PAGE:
1.  You can get a temporary credit card number. If you don’t feel comfortable using your credit card number when shopping online, you can use a short-term number instead. All you have to do is contact your credit card issuer or bank and make a request. A new, temporary number will be provided that is linked to your credit card account. Bank of America offers this option through its ShopSafe [2] program. Citibank also offers this service via what it calls a virtual account number [3]. Temporary credit card numbers are free of charge.

2. A potential employer can’t see everything about your credit. When a future employer orders your credit report, they can’t see your credit score. Employers don’t have access to your credit score, only your report. Employers receive a modified version of your credit report (known as an employment report) from the three major credit reporting agencies, which doesn’t include your score.

3. Depending on the card, you can refuse to show ID when making a purchase at a store. Under the merchant agreements with MasterCard and Visa, a merchant is allowed to ask for your ID, but you’re not required to show it and the merchant cannot refuse the transaction. These rules are listed in MasterCard’s Merchant Rules Manual [4]and Visa’s Rules for Visa Merchants. However, if you’re purchasing alcohol, tobacco, or certain medications, ID is required by law regardless of the credit card you’re using.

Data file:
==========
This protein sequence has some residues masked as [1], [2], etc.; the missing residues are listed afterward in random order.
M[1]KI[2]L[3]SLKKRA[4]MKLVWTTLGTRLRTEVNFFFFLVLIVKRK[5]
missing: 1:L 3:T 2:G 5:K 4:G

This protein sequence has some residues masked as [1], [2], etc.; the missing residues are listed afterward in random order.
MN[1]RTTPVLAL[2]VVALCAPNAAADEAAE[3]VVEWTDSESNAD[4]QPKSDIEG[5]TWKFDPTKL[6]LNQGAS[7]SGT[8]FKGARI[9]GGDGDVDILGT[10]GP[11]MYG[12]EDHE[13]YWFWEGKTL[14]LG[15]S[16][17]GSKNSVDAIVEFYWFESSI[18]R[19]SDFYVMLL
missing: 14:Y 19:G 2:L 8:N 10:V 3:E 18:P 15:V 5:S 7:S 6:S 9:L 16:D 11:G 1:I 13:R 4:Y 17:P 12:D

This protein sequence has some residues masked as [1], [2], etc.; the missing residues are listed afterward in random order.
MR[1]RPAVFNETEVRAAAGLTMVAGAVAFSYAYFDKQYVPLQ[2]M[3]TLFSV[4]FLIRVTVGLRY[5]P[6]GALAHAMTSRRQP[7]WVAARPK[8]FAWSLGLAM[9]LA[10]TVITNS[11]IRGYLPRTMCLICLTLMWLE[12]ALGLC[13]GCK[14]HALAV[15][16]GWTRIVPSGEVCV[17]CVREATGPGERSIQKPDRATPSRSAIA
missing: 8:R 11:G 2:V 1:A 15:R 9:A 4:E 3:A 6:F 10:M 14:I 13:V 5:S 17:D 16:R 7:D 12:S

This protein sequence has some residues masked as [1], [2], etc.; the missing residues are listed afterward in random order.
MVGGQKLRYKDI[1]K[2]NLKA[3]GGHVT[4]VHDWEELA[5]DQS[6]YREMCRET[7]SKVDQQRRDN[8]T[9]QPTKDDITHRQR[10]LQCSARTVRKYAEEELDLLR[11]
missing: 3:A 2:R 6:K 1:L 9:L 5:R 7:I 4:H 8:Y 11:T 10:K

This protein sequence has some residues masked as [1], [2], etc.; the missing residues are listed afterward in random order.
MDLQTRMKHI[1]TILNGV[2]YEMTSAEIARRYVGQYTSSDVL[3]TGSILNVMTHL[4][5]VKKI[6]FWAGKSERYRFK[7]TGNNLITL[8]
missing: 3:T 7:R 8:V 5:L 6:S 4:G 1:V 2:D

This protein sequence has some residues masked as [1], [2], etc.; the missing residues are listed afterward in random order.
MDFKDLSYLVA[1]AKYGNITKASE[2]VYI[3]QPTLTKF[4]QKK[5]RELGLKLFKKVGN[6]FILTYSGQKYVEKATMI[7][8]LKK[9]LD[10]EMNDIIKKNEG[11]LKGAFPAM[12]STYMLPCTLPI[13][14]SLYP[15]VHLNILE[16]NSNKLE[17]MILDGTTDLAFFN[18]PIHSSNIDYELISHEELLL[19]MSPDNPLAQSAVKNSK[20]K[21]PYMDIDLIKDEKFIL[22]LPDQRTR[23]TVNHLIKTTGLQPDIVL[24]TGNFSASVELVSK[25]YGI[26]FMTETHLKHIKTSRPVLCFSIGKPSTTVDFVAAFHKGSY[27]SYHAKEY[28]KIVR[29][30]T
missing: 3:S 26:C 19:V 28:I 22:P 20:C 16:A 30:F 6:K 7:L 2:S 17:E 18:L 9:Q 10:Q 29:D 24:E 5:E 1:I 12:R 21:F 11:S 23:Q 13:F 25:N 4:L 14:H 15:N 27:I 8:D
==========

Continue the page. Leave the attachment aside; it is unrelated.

4. Having a debt forgiven doesn’t mean you’re in the clear. According to the IRS, (depending on the type of debt forgiven) forgiven debt is taxable because it’s counted as income and the forgiven amount must be reported as such. However, in some cases, you might be eligible for an exclusion. One example is mortgage debt. Under the Mortgage Forgiveness Debt Relief Act [5], if your mortgage is partially forgiven from 2007 through the 2012 tax years, you might be eligible to apply for tax relief and exclude the forgiven debt from your income. Debts discharged during bankruptcy are also eligible for exclusion.

By: Sheiresa Ngo (Black Enterprise)

8 Money Secrets of the Wealthy


What separates the rich from the rest

Think you could never earn enough to be wealthy? Think again. Financial experts say income alone explains just 5 percent of the wealth disparities in the United States. That’s why some of the lowest-earning households in terms of wages have managed to accumulate significant wealth.